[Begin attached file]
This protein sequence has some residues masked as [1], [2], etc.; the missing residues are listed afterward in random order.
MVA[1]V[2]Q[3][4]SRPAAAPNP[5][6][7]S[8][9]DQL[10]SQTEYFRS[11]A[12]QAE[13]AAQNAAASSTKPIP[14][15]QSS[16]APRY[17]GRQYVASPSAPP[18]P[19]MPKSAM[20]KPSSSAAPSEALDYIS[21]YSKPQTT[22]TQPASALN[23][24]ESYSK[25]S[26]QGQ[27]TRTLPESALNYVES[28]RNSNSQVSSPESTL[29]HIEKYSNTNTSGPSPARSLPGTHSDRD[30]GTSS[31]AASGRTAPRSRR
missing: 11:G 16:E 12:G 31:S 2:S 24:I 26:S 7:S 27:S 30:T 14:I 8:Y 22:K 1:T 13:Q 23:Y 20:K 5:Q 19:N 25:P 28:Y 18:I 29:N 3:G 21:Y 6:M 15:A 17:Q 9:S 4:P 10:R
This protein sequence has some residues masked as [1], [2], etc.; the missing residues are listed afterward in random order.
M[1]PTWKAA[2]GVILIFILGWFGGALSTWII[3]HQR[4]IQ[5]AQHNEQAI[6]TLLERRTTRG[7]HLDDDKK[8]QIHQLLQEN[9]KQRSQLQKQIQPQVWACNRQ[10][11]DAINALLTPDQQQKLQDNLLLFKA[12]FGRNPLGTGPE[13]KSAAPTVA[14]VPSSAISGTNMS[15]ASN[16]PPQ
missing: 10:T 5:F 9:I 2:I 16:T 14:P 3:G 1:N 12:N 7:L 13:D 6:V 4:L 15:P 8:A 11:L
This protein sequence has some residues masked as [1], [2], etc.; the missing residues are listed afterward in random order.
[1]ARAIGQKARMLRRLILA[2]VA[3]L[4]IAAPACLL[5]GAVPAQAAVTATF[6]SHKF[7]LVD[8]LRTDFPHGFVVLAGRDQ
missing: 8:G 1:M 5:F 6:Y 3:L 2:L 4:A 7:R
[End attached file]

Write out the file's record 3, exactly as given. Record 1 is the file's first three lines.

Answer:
This protein sequence has some residues masked as [1], [2], etc.; the missing residues are listed afterward in random order.
[1]ARAIGQKARMLRRLILA[2]VA[3]L[4]IAAPACLL[5]GAVPAQAAVTATF[6]SHKF[7]LVD[8]LRTDFPHGFVVLAGRDQ
missing: 8:G 1:M 5:F 6:Y 3:L 2:L 4:A 7:R